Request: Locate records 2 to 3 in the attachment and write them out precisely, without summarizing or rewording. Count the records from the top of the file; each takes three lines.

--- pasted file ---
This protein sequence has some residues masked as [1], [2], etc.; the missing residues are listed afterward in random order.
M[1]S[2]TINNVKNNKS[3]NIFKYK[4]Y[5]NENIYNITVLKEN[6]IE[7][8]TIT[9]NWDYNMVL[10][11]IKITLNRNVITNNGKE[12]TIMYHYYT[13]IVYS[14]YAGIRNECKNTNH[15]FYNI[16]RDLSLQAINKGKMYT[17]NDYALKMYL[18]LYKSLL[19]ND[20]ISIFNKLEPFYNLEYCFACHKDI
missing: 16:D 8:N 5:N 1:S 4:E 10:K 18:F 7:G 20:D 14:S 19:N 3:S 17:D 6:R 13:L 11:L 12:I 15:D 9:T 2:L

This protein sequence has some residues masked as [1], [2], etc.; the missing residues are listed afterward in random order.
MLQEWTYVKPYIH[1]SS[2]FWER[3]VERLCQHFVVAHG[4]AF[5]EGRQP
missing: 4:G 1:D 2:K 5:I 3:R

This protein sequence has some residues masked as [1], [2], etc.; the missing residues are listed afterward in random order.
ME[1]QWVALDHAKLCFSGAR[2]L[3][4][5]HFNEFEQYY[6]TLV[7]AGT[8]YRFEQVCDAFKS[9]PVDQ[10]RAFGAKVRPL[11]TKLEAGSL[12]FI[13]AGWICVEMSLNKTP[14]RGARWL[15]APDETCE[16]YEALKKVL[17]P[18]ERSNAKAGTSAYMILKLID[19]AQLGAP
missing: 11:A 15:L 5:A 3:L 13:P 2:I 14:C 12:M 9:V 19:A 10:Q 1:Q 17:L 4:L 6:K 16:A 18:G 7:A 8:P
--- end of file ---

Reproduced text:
This protein sequence has some residues masked as [1], [2], etc.; the missing residues are listed afterward in random order.
MLQEWTYVKPYIH[1]SS[2]FWER[3]VERLCQHFVVAHG[4]AF[5]EGRQP
missing: 4:G 1:D 2:K 5:I 3:R

This protein sequence has some residues masked as [1], [2], etc.; the missing residues are listed afterward in random order.
ME[1]QWVALDHAKLCFSGAR[2]L[3][4][5]HFNEFEQYY[6]TLV[7]AGT[8]YRFEQVCDAFKS[9]PVDQ[10]RAFGAKVRPL[11]TKLEAGSL[12]FI[13]AGWICVEMSLNKTP[14]RGARWL[15]APDETCE[16]YEALKKVL[17]P[18]ERSNAKAGTSAYMILKLID[19]AQLGAP
missing: 11:A 15:L 5:A 3:L 13:P 2:I 14:C 12:M 9:V 19:A 10:Q 1:Q 17:L 4:L 6:K 16:A 18:G 7:A 8:P